The site is so vast that minibuses are being used to ferry people around. Rows of spotlessly clean cars, from Porsches to station wagons, stretch out in every direction. But this isn’t a Disneyland parking lot: it’s an auction. On this sprawling expanse of land in deepest Chiba, thousands of vehicles are sold each week — and Joe Public never gets a look-in.
Japan’s car auctions are justifiably famous, yet even dedicated auto enthusiasts have probably never seen one with their own eyes. Entry is restricted to certified buyers, dealers and their guests, with members of the public strictly forbidden. So when we were offered a chance to tag along recently with veteran dealer Colin Shea, we couldn’t resist.
To give an idea of the size of Japan’s vehicular auction trade, the site we visited alone saw 12,062 vehicles go under the hammer, more than 6,500 of which wound up finding a buyer. There were six auctions of similar size being held throughout the country on the same day, making this seriously big business. Despite — or maybe because of — the economic downturn, auction sales average over 50,000 vehicles a week nationwide.
The action takes place inside two gigantic halls in the main building. Dealers place their bids using 1,200 computer terminals, and each car is up on the screen for about 20 seconds before the next one comes along. The entire process is conducted with an almost military precision.
So why buy through auction? The advantages are two-fold: prices are often much lower than you could expect from conventional dealers, and the selection is incredible. If you’ve ever wanted to own a car in Japan — and I mean practically any car — it will eventually come up at auction. As a member of the public, the process is simple: find a dealer you like, decide on the vehicle you want, and wait. If it’s a popular model you’re after, they’re sold every day; for scarcer models, it can take a little longer.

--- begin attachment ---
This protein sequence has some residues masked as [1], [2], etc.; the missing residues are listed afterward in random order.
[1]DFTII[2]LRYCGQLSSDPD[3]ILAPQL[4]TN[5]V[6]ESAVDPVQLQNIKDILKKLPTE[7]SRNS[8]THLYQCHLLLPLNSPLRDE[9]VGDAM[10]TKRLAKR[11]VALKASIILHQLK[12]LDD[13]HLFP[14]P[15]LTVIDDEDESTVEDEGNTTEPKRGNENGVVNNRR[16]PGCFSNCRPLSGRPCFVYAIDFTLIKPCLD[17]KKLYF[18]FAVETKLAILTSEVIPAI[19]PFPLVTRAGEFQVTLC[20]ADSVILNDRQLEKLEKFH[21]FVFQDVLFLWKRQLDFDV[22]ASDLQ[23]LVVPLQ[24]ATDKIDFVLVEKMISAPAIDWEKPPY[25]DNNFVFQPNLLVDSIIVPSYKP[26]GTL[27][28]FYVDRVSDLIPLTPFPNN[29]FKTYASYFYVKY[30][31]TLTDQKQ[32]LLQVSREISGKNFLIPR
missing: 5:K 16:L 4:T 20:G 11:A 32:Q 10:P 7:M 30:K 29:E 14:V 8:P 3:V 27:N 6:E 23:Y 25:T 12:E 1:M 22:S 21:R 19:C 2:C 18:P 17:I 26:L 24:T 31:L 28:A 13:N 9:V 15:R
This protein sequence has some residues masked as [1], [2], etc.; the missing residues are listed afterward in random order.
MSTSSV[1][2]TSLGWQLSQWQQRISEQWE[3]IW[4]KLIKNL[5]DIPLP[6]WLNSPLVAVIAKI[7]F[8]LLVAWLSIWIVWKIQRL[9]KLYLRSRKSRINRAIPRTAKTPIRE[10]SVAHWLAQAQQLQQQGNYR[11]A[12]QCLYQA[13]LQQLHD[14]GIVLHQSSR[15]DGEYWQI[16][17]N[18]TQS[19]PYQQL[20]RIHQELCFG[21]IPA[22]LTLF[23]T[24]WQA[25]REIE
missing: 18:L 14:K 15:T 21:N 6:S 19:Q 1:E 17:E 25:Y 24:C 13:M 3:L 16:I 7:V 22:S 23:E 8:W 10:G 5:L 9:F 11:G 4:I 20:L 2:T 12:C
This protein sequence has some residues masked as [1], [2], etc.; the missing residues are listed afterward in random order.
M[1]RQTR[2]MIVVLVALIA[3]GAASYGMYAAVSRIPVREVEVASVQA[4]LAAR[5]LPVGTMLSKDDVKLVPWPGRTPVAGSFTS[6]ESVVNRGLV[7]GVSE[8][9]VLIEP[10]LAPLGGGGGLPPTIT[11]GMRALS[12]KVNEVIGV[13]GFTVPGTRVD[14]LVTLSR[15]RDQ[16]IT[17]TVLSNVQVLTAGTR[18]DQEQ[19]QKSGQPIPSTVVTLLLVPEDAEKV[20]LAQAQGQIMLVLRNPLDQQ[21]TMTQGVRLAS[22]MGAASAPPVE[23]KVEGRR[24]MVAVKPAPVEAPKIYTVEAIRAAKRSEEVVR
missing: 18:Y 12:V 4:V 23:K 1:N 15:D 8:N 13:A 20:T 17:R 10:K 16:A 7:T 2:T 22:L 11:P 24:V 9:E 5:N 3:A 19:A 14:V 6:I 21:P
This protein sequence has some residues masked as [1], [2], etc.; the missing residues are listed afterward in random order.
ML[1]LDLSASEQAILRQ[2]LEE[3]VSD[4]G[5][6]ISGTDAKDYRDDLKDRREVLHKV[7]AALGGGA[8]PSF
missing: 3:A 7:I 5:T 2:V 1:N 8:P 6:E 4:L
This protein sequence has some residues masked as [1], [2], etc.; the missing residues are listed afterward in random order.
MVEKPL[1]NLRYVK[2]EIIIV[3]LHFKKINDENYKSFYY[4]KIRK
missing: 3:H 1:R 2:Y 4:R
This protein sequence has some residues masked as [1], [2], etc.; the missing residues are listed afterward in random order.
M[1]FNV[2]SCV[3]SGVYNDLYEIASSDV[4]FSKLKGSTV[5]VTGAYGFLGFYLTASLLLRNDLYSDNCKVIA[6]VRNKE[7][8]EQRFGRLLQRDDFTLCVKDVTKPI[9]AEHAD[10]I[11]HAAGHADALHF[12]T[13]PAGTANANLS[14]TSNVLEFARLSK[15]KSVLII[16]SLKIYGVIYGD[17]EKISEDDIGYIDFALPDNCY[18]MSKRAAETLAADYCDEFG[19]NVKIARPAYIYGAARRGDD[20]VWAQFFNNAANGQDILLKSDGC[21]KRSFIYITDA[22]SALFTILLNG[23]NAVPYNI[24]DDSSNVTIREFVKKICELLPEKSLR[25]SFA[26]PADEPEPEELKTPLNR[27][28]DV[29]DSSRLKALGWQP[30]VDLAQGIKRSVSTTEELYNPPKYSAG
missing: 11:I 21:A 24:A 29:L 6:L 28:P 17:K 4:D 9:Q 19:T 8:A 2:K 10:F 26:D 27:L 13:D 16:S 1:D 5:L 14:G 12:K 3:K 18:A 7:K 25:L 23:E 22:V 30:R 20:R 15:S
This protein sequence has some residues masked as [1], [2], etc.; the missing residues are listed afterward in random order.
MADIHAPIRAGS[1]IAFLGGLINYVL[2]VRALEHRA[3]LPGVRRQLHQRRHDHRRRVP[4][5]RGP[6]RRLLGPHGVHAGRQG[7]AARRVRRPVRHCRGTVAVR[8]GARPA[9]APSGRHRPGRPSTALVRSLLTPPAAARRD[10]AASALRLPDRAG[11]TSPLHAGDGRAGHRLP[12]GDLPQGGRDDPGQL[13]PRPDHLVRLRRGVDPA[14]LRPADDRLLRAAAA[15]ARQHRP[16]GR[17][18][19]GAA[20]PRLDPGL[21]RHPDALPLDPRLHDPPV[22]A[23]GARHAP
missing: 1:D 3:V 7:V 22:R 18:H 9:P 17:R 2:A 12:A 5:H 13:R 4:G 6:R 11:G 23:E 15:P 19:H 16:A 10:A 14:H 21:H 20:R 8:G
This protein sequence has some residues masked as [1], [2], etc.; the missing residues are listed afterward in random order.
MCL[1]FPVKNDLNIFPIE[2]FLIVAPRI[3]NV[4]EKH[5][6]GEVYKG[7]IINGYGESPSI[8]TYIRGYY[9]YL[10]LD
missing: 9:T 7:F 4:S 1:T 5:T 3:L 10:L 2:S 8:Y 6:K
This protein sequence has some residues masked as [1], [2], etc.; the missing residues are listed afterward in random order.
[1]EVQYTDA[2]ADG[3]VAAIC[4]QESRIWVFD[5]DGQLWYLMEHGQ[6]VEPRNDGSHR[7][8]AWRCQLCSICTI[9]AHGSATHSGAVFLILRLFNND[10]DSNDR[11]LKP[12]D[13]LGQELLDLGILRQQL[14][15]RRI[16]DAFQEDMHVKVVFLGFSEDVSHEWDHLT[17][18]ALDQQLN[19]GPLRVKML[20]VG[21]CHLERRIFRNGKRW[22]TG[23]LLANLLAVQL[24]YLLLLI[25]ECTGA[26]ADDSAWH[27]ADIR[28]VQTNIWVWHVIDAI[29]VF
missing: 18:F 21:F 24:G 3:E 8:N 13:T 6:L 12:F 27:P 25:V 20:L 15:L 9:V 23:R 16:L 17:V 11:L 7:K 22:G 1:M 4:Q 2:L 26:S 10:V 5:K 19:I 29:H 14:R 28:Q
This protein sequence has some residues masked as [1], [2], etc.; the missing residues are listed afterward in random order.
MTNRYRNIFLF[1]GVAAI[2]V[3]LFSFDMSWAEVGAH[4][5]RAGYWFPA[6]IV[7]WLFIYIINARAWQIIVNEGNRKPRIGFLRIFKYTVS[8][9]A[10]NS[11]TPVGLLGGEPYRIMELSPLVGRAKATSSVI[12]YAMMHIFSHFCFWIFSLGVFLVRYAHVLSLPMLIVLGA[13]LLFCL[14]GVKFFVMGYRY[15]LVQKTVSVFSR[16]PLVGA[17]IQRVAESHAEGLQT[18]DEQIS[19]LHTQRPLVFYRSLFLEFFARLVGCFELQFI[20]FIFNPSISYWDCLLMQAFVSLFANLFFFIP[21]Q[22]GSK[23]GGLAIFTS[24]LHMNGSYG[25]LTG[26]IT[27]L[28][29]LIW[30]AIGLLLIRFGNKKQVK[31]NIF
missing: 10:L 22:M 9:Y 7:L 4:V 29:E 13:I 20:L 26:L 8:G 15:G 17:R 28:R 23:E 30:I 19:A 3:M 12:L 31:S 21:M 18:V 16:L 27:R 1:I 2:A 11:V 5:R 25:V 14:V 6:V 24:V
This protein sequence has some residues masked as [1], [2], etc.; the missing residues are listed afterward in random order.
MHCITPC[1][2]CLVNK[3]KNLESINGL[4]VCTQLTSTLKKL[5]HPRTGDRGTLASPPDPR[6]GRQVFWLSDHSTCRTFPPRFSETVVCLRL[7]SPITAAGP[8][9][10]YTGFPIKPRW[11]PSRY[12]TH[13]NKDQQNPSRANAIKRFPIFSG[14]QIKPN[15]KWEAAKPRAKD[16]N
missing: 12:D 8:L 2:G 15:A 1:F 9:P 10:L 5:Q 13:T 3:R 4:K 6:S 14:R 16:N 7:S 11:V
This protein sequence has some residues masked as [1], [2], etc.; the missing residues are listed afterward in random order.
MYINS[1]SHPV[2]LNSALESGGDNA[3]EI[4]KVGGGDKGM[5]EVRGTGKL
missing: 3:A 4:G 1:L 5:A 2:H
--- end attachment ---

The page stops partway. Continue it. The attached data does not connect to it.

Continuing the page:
We had been expecting row upon row of people-movers, but while there were certainly plenty of those, we also saw a variety of older and more unusual models. There were no fewer than 48 variants of Porsche 911 on offer. Other desirable drives included the Honda Odyssey, Lexus Harrier and Porsche Cayenne, with literally dozens of each being sold. In the exotics area, gems from Aston Martin, Bentley, Ferrari and Lamborghini sat alongside Rolls Royces, Nissan GT-Rs and coveted vintage cars.
In other words, the entire dealer network becomes the forecourt from which you choose. With space in Japan at a premium, most dealers, including Shea, use the auction as their showroom. Keep in mind that this is also where the dealers buy, and all cars are checked by an independent third party before going on the block.
Shea is one of a number of veteran foreign dealers in the auction trade who specialize in shipping cars to overseas markets, while also servicing expats living in Japan. He says that back in the day there was only a handful of foreigners doing this, but it’s a different story now. While we queue up for lunch, we see people from at least a dozen different ethnicities waiting alongside us. And with bargains as good as these to be had, who can blame them?
This story originally appeared in Metropolis magazine (www.metropolis.co.jp).© Japan Today